I’ve been running some tests on Vista networking tweaks and I would appreciate any input you might have, especially in the testing department. Below are the tweaks and test scenarios. I will report my impressions in a few days so as not to influence any would-be testers. If you provide feedback please include what type of connection (cable, dsl, etc.) you have, what type of network card (10/100, giga, etc.) and what type of downloading you do (standard from browser, torrent, download manager, etc).
Testing recommendation: You’ll need to test the following scenarios:
First, find a download that is + 100MB, bookmark it.
1 – Default, AutoTuning enabled. download file, write down results. Next browse the web (fast? slow?).
2 – Disable Auto-Tuning, clear cache, reboot retry same download and write down results. Next browse the web (fast? slow?).
3 – Enable Auto-Tuning and CTCP, clear cache, reboot retry same download and write down results. Next browse the web (fast? slow?).
*These are run from the command prompt. Start > Run (or press the Windows+R keys)> type cmd, hit Enter > copy/paste command, hit Enter.
Disable Vista Auto-Tuning
netsh int tcp set global autotuninglevel=disable
netsh int tcp set global autotuninglevel=normal
Notes – There are any number of variables that can have an effect on your network speed. Some (usually older) network equipment can’t do Window Tuning. Some download methods / programs (torrent etc.) may also have issues with Windows Tuning.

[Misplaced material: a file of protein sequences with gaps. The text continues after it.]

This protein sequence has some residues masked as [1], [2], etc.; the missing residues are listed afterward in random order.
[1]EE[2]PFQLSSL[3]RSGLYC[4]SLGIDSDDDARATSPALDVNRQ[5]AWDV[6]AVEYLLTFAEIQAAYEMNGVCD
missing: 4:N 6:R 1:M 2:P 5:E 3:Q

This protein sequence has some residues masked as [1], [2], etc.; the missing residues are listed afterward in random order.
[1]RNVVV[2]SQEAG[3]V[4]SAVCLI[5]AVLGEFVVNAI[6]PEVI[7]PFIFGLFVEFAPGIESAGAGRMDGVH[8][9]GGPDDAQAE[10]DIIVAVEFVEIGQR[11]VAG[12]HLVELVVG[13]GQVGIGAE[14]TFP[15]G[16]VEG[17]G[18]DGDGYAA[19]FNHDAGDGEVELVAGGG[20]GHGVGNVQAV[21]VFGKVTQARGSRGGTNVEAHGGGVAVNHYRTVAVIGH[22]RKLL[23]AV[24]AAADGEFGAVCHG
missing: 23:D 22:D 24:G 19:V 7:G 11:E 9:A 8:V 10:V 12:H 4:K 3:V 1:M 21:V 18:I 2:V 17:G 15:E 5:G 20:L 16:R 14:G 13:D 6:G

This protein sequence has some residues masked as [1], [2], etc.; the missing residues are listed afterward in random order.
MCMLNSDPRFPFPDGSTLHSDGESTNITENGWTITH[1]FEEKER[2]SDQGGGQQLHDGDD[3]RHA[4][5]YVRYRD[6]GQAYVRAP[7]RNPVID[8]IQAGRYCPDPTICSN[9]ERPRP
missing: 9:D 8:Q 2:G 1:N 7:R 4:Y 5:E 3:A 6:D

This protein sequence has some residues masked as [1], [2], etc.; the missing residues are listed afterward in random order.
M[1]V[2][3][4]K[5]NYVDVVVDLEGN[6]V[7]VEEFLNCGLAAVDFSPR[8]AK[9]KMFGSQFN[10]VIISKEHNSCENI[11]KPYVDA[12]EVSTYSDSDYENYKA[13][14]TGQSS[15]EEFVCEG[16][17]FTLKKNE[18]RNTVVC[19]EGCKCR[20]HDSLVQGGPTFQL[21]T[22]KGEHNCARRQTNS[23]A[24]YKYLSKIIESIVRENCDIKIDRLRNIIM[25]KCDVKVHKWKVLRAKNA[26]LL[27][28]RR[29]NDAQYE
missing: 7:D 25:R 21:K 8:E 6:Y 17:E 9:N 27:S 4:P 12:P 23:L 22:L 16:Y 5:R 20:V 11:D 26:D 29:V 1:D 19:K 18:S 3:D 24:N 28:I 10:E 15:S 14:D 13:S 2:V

More info: Windows Core Networking – Receive Window Auto-Tuning on Vista , MS KB929868, Neoblog – Vista + Network = Slow
Enable Compound TCP ( CTCP)
This is disabled by default in Vista. You need to have Auto-Tuning enabled for this to work.
netsh interface tcp set global congestionprovider=ctcp
netsh interface tcp set global congestionprovider=none
Notes: VERY, VERY careful with this one folks, see page linked below, understand it or leave it alone. “large bandwidth-delay product” usually means there is a very busy (congested) network or a connection that has a long trip to make (like satellite).
For TCP connections with a large TCP Receive Window size and a large bandwidth-delay product (the bandwidth multiplied by the latency of the connection), Compound TCP (CTCP) in the Next-Generation TCP/IP stack aggressively increases the amount of data sent at one time by monitoring the bandwidth-delay product, delay variations, and packet losses. CTCP also ensures that its behavior does not negatively impact other TCP connections. In testing performed internally at Microsoft, large file backup times were reduced by almost half for a 1 Gigabit-per-second connection with a 50-millisecond round-trip time. Connections with a larger bandwidth-delay product can have even better performance. TCP Receive Window Auto-Tuning optimizes receiver-side throughput and CTCP optimizes sender-side throughput. By working together, they can increase link utilization and produce substantial performance gains for large bandwidth-delay connections.